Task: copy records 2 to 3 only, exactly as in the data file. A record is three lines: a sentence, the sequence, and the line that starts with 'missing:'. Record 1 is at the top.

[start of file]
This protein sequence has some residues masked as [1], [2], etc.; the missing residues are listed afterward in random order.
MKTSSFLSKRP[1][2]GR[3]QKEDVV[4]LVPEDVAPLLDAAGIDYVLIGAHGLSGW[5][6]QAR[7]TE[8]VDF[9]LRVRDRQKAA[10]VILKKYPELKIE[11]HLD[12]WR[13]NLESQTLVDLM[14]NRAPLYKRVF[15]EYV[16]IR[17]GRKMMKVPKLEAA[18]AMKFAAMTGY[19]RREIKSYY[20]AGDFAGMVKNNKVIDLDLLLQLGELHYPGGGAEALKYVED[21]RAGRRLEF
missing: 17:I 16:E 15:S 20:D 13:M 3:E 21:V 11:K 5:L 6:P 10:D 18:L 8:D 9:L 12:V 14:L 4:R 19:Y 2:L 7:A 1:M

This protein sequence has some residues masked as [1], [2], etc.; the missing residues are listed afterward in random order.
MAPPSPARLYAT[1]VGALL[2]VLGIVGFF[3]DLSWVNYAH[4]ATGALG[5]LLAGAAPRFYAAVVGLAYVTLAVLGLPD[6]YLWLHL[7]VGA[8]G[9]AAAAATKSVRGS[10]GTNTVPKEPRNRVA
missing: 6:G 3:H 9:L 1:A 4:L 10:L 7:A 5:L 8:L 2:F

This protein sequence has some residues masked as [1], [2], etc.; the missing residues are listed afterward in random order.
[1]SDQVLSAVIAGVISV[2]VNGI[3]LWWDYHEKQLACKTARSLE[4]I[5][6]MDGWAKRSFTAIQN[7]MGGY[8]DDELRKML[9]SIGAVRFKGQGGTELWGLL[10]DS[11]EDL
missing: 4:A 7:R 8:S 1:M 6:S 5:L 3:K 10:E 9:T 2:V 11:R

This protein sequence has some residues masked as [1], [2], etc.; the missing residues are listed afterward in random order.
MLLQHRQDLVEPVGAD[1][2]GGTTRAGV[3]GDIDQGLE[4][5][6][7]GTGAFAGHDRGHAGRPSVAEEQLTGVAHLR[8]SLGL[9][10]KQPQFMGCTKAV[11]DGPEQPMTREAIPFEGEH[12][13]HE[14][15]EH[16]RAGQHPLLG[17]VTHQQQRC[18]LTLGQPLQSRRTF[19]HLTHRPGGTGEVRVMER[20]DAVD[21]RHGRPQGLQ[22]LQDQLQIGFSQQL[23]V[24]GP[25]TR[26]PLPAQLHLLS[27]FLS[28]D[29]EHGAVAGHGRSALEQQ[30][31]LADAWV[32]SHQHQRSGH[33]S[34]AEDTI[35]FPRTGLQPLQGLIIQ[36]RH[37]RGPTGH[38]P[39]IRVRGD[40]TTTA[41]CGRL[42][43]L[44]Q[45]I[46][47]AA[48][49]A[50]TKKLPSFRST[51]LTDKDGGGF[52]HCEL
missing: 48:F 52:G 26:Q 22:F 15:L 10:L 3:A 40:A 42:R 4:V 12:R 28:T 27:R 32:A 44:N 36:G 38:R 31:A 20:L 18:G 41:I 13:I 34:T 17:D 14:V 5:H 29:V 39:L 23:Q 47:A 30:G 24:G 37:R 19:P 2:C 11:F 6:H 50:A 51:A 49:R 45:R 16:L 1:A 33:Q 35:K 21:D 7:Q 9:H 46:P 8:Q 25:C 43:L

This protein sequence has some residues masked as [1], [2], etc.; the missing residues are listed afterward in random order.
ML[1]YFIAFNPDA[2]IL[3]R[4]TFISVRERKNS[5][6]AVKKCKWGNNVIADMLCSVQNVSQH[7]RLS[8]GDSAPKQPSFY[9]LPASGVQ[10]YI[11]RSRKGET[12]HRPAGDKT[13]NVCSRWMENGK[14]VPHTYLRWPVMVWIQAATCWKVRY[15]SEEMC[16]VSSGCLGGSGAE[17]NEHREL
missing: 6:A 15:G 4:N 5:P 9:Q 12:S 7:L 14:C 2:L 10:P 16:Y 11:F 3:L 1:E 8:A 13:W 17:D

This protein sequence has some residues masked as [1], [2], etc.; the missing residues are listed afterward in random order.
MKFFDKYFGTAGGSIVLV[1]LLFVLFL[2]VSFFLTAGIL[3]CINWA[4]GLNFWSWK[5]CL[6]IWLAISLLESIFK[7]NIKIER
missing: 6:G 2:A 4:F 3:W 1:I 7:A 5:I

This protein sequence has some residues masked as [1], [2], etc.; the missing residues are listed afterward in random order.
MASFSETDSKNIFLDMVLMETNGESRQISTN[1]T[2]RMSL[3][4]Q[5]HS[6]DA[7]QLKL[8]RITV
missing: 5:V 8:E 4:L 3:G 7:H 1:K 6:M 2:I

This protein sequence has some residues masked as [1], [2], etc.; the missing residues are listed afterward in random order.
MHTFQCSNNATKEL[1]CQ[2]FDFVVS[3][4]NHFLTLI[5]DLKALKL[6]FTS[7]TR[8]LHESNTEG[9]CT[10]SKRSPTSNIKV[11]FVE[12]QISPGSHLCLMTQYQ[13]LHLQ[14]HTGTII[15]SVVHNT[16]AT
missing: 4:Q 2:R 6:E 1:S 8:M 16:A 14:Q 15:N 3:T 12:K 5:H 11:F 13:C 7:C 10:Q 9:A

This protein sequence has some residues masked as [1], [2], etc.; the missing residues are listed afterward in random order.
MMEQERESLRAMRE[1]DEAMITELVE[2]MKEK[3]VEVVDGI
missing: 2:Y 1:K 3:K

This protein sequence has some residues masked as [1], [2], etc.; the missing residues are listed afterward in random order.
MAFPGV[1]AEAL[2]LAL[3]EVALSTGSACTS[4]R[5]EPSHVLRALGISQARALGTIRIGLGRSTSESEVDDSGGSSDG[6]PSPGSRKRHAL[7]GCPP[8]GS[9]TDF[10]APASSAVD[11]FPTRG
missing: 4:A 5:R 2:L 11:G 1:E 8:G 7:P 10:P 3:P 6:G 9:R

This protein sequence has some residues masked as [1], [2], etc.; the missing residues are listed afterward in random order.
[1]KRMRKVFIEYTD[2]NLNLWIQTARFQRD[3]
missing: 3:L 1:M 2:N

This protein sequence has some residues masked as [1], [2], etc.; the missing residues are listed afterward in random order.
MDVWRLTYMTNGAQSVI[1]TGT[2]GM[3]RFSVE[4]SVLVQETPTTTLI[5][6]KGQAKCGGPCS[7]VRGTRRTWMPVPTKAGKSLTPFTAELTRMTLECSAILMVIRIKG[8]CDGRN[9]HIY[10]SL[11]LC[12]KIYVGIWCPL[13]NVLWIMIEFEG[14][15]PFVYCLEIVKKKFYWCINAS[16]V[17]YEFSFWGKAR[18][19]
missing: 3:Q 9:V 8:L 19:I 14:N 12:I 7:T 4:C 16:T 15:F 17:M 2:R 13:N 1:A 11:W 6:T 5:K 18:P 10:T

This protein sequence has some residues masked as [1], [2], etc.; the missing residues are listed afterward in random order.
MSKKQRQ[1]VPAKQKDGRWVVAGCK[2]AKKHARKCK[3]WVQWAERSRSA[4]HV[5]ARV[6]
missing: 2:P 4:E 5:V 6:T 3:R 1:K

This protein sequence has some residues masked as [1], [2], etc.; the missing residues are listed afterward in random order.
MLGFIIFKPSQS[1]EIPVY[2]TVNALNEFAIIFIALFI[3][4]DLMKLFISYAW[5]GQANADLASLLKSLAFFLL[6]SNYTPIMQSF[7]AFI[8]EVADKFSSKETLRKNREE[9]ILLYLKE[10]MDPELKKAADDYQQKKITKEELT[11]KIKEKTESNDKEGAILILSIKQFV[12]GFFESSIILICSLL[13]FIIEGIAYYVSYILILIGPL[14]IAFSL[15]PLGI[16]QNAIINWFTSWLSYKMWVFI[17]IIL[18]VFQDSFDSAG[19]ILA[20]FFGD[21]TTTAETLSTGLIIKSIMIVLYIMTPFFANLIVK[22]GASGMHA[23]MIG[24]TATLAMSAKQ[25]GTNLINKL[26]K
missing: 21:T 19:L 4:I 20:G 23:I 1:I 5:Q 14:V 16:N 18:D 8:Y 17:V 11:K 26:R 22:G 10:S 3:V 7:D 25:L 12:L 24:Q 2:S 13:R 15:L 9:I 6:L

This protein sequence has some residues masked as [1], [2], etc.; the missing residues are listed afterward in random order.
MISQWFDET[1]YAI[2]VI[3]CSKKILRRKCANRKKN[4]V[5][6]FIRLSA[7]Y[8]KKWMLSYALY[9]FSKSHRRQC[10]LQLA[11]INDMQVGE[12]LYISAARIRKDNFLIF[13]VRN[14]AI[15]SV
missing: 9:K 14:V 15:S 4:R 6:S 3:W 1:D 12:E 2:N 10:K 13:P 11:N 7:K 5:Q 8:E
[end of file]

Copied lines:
This protein sequence has some residues masked as [1], [2], etc.; the missing residues are listed afterward in random order.
MAPPSPARLYAT[1]VGALL[2]VLGIVGFF[3]DLSWVNYAH[4]ATGALG[5]LLAGAAPRFYAAVVGLAYVTLAVLGLPD[6]YLWLHL[7]VGA[8]G[9]AAAAATKSVRGS[10]GTNTVPKEPRNRVA
missing: 6:G 3:H 9:L 1:A 4:L 10:L 7:A 5:L 8:L 2:F

This protein sequence has some residues masked as [1], [2], etc.; the missing residues are listed afterward in random order.
[1]SDQVLSAVIAGVISV[2]VNGI[3]LWWDYHEKQLACKTARSLE[4]I[5][6]MDGWAKRSFTAIQN[7]MGGY[8]DDELRKML[9]SIGAVRFKGQGGTELWGLL[10]DS[11]EDL
missing: 4:A 7:R 8:S 1:M 6:S 5:L 3:K 10:E 9:T 2:V 11:R